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How To: Single Foundation Piecing (with Free Project!)

Posted by Jane Hall & Dixie Haywood on Jul 1st 2016

Curious about different kinds of foundation piecing? You're in luck! This free project from Every Quilter's Foundation Piecing Reference Tool teaches the basics of single foundation piecing while creating a beautiful Pansy block.

Single foundation piecing is a direct descendant of English paper piecing, in which each patch of fabric in the block has its own template or foundation. Instead of hand basting fabric to paper shapes, use freezer paper and iron the shapes to the wrong side of fabric. You can piece by hand or machine to stitch the patches together along the edge of the templates.

Sample Block: The Pansy

The Pansy is an example of one of the pieced flower/animal designs that is made more accessible with this technique. Although some portions of the block could be made using under pressed piecing, it is just as easy to use single foundations for the entire block, with the added benefit of controlling seam allowance directions.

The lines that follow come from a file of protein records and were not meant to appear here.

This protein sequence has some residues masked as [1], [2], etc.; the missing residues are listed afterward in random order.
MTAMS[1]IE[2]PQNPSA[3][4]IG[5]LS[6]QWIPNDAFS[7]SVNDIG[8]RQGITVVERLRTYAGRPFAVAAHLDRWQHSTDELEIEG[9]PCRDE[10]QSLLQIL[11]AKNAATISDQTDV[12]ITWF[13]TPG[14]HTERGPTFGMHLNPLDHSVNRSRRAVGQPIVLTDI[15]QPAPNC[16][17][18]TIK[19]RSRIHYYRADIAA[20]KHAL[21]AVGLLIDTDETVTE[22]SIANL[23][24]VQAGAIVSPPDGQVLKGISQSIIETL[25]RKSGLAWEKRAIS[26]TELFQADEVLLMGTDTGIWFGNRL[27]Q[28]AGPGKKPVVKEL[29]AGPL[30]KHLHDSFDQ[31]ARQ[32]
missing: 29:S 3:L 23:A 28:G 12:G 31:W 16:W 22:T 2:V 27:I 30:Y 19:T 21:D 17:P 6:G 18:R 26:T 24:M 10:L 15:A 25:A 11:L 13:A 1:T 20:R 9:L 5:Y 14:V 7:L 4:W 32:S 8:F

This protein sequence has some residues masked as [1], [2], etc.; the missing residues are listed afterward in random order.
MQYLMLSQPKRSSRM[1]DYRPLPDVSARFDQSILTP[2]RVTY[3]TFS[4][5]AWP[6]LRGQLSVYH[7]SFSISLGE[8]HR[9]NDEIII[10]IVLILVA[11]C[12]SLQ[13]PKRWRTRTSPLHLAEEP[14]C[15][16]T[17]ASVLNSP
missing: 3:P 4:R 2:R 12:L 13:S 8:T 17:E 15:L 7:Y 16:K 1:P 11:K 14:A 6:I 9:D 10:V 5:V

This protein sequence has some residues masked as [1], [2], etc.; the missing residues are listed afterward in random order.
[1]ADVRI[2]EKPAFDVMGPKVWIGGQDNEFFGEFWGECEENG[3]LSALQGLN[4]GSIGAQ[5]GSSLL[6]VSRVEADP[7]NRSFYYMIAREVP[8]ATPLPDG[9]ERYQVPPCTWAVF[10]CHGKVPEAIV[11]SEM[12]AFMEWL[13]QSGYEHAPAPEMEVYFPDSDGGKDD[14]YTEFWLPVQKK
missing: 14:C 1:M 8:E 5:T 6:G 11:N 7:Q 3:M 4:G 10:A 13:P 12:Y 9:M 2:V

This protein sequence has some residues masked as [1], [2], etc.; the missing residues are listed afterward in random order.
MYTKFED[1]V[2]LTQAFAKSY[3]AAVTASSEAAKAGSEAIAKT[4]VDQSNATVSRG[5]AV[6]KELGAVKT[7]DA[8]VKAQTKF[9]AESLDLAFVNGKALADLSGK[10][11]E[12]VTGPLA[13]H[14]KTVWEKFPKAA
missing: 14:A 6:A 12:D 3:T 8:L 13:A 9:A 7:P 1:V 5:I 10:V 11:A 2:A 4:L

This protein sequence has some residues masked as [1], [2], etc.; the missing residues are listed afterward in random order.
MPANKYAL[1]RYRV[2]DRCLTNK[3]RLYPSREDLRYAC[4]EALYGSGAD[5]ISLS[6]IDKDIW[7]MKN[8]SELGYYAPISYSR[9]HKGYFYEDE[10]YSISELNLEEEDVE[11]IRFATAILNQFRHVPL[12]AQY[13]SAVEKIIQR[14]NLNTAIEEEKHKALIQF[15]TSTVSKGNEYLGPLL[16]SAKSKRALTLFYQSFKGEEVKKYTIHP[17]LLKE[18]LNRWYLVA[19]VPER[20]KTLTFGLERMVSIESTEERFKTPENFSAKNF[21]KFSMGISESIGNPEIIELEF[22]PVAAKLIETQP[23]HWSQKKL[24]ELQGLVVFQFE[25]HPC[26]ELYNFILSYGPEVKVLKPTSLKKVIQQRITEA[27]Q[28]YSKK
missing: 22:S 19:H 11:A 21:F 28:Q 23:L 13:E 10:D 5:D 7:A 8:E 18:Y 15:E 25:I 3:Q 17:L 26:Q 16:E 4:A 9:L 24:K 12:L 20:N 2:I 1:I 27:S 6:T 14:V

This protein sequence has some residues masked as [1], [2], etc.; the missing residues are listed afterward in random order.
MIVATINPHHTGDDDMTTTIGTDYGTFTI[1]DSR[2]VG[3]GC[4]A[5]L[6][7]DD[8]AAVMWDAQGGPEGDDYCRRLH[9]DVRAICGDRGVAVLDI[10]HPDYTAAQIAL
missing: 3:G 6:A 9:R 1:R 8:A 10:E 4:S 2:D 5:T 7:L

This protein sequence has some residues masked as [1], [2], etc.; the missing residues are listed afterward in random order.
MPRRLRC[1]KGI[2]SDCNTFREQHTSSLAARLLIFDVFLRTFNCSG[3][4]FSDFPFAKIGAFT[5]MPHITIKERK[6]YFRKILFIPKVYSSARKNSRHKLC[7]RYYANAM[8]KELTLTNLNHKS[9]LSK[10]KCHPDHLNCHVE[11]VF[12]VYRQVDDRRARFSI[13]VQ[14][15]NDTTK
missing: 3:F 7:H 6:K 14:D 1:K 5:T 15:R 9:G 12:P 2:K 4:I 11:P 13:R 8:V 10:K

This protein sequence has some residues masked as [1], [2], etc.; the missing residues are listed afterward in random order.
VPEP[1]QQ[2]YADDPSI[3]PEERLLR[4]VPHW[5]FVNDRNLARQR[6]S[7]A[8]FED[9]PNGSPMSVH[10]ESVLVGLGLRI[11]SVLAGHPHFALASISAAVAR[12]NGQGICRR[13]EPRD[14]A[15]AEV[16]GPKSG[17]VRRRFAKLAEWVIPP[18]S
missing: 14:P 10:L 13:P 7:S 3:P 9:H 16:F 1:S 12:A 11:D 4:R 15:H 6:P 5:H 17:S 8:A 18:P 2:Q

1. Draw the pattern on the dull side of freezer paper. Code the pieces, marking the grainline and color choices on the foundation.

Pansy block with grainline marked

2. Cut the foundation apart on the lines and press the pieces onto the wrong side of the fabrics. Cut out the shapes, adding 1/4˝ seam allowance on all sides.

Press foundations onto fabric and cut out shapes

Tip: Draw an extra pattern to use as a reference. Either mark the coding on it or pin the prepared foundations to it as a construction aid.

3. Reassemble the pattern, matching the cut edges of the freezer paper as you pin pieces together. Aim for long straight seams, although set-in seams can be sewn in two steps, stopping and starting at the end of each seam. Press seams open.

Assemble the pieces

Tip: Do not stitch across seamlines where there is an inset seam. Insert the sewing machine needle at the exact beginning of the sewing line, backstitching at both ends of the seam.

Finished block

This technique is often used for pictorial blocks, as well as for patterns containing hexagons and diamonds. It is also frequently found in combination with pressed piecing in blocks that cannot be completely press pieced.

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